Given the module file test.pm6:

constant $AUTHOR='me';

And the script test_script.p6:

use lib '.';

use test;

my $AUTHOR = 'someone';

I get the following warning when I compile check test_script.p6:

perl6 -c test_script.p6
Potential difficulties:
    Redeclaration of symbol '$AUTHOR'
    at test_script.p6:5
    ------> my $AUTHOR⏏ = 'someone';
Syntax OK

However, simply changing test.pm6 to one of the following makes this warning go away:

my $AUTHOR='me';


my constant $AUTHOR='me';

So, the question is whether constants should be imported automatically or is this a bug?

This is using Rakudo Star 2017.01 Release Candidate 0 installed on CentOS Linux release 7.3.1611 (Core).


This is not a bug. Constants are our scoped by default and your constant in test.pm6 is still in the mainline and so gets placed into the GLOBAL namespace and since it's an our, it's visible in your main script.

One way to avoid it is what you found: to use a my on constants/classes (as they default to our). Or conversely, to use an our on subroutines/variables that you want to make visible (as subs default to my).

Another way is to use, say, unit module BlahBlah; at the top of your module file, and then these symbols will be in BlahBlah namespace and not in the GLOBAL and so will not be visible in the main script directly (our symbols can still be accessed as BlahBlah::whatever)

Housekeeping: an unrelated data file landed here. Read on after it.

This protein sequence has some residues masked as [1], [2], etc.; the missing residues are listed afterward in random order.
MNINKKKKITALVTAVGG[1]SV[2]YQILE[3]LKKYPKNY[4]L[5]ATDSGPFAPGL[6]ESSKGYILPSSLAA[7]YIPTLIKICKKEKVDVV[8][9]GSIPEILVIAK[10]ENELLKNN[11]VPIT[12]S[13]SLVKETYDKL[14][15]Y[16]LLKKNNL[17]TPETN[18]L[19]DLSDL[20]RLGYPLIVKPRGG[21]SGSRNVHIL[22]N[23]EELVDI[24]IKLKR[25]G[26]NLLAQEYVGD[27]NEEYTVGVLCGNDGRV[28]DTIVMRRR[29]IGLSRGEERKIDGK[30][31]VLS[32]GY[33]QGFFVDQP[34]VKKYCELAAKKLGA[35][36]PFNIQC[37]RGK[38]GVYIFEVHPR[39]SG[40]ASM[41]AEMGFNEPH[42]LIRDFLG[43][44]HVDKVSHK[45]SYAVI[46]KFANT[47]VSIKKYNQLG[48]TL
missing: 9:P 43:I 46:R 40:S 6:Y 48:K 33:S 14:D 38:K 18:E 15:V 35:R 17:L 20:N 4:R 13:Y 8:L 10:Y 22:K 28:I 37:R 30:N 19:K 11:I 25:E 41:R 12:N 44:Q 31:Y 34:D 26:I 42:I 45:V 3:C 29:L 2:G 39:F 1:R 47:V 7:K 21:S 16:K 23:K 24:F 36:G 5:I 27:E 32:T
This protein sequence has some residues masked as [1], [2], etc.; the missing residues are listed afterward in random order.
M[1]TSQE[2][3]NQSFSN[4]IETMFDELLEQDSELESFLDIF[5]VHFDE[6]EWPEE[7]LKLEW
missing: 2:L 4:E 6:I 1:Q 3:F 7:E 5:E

P.S.: those on 2016 Rakudos won't observe this behaviour due to lexical module loading bug, which got fixed only in 2017.01 compiler release (and was merged to master a couple of days after 2016.12 compiler release)

  • What is the relationship between our and is export ? – Brad Clawsie Jan 31 '17 at 21:21
  • @BradClawsie, probably little, as is export code stuffs all the symbols into the importing package, whereas our makes things package scoped. What exactly that means when used in a mainline of a separate file... I'm not 100% sure. I tried pinging the two people who would know, but they were AFK :) The answer might also be slightly wrong. When I dump GLOBAL, I don't see the constant there, but instead in MY. And modules don't see it unless I use the file with the constant in them as well. – user2410502 Feb 1 '17 at 19:59
  • @BradClawsie, ah, nm, I got the explanation for the missing parts: it's not visible in all the modules because of precompilation as well as lexical module loading (which is why the symbol ends up in MY:: instead of GLOBAL). – user2410502 Feb 1 '17 at 20:18

Your Answer

By clicking “Post Your Answer”, you agree to our terms of service, privacy policy and cookie policy

Not the answer you're looking for? Browse other questions tagged or ask your own question.